Wall Street shrinking graphic from Dealbook, NYTimes
Wall Street shrinking graphic from Dealbook, NYTimes

What works

From the accompanying article New Normal on Wall Street: Smaller and Restrained, it is clear that Wall Street (at least as measured at Goldman and Morgan Stanley) did not have a great year in 2011 and certainly didn’t match their performance when financialization was at its height in 2006. The economic problems in the European Union are having an impact. The weak domestic economy is having an impact. Regulatory changes, especially the Volcker Rule, are having potentially long-lasting impacts by changing the rules that allowed banks to practice such widescale financialization in the first place.

The Volcker Rule, which is aimed at stopping banks from making financial bets for their own accounts, could permanently eat away at bond trading revenue. Efforts to strengthen the derivatives market — such as making sure that trades are properly backed with collateral — could deplete the profitability of this business.

Mr. Hintz estimates that a Wall Street bank currently makes a 35 percent profit margin on its derivatives businesses, but he thinks the new rules could shrink that to 20 percent.

The question remains: are these impacts part of a durable restructuring of financialized banking or are they something that the capitalist tendency towards profit-seeking can overcome?

The policy issue remains, too: keep your eye on the Volcker Rule – it may sound boring but it matters and any changes to it or reinterpretations of it are worthy of your attention.

What needs work

I’m not convinced that the graphic answers the major question: is this temporary or evidence of a lasting shrinkage of financialization? I’m not even convinced that the graphic does a great job of interpreting Wall Street’s current status as compared to 2006. At the very least, in this case I firmly believe the text is more compelling than that graphic.

  • The graphic needs to do a better job emphasizing the asset to equity ratio*. In short, this is a reflection of way each institution is leveraging its assets. That ratio is often seen as one of the simpler ways to think about what financialization means. The greater the leveraging ratio (in visual terms: the greater the difference in the size of the equity box versus the assets box), the more heavily a firm is participating in financialization – generating money from money, rather than from, say manufacturing or productivity. One simple trick I would have tried: make the assets portion of the box even lighter to help suggest an ephemeral quality.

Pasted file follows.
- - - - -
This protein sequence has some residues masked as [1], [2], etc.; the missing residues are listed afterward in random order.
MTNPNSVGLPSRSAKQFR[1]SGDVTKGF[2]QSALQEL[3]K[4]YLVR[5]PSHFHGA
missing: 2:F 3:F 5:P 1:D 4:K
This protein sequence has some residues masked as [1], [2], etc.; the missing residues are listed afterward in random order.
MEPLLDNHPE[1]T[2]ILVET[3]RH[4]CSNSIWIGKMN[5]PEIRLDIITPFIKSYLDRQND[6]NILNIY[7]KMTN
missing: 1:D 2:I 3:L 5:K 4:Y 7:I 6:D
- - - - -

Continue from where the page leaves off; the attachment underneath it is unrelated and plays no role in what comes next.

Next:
• I would love to see more than two years in this picture. If 2006 was the height of things, is 2011 like returning to 2005? Returning to 1990? We need more data points to fully understand this trend.

What I can’t figure out

Curiosity question: Why was Morgan Stanley more sensible about compensation in 2006 than in 2011? Wouldn’t we expect bankers to be taking less in compensation now, after the righteous indignation of the American public has rained down upon them, than they were before the crash? Yet in 2006, Morgan Stanley dedicated only 42% of its annual revenues to compensation while in 2011 it dedicated 50.6% to compensation. Is that good business sense? It surely doesn’t make for good PR if the banks are trying to suggest that they have to compensate their bankers for performance – their performance looks kind of crappy this year.

* I am a complete newbie when it comes to finance and financialization so please feel free to broaden, complicate, or wholly overturn my arguments here.


Eavis, Peter and Susanne Craig. (19 January 2012) New Normal on Wall Street: Smaller and Restrained Dealbook: NYtimes.com. Graphic: Shrinking Wall Street